Images of violence are examples of art defined by politics as much as protest.
For smaller, less strategically significant nations like New Zealand, staying in America’s graces is a costly endeavor.
The US Department of Justice has laid out indictments for a slew of top FIFA executives, but will this be enough to clean up soccer’s governing body?
A new tragedy is currently unfolding in Sudan, but the international community has barely paid any attention.
In places like Northern Ireland, conflicts over flags serve as microcosms for conflicts over larger issues.
Twenty-five years after the fall of the Berlin Wall, divisions between Europe and Russia remain in Georgia, Moldova, and Ukraine — mostly due to Vladimir Putin.
Despite the 2007 shooting in Nisour Square and other similarly tragic incidents, private military contractors (PMCs) continue to operate in a largely unregulated and unaccountable fashion. Michael Alter discusses the history of “security contracting” and examines the growth of the PMC industry.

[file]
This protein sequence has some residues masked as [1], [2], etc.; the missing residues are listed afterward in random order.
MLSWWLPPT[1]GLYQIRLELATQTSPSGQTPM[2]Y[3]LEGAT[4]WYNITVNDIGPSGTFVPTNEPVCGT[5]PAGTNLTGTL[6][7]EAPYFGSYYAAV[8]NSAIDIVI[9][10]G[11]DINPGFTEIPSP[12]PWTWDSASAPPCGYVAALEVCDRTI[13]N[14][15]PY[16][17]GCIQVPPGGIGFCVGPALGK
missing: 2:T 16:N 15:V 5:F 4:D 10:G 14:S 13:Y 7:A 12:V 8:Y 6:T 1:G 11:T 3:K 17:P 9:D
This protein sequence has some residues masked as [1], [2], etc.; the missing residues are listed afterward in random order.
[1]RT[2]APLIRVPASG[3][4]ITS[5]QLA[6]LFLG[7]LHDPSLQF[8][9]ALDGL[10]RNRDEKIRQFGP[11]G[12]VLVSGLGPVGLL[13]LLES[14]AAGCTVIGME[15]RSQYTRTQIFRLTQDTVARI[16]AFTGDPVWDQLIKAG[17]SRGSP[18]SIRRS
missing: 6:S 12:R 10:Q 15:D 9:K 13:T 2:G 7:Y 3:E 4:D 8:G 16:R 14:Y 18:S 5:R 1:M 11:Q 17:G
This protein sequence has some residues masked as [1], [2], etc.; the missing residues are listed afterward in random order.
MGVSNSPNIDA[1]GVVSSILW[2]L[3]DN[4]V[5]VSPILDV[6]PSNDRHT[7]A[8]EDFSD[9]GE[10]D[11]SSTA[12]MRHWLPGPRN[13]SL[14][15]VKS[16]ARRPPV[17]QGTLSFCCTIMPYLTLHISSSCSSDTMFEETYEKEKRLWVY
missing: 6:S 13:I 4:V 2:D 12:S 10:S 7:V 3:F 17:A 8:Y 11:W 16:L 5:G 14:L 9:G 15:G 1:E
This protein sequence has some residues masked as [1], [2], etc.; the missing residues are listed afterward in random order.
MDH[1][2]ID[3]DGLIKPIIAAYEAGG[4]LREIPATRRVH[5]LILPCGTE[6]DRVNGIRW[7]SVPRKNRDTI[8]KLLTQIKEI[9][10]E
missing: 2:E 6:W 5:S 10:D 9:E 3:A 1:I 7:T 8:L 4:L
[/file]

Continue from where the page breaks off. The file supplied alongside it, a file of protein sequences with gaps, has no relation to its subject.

Earlier this week, the small nation of Tunisia held its first round of democratic elections under its new constitution. Michael Alter recounts Tunisia’s transition from dictatorship to constitutional democracy, and argues that the future is bright.
In his first year in office, Pope Francis has traveled far and wide, visiting the “Catholic periphery” and asserting the Church’s relevance in global politics. Michael Alter examines how Francis has already done much more than his predecessors to keep the Church meaningful, not only to his own flock, but to others as well.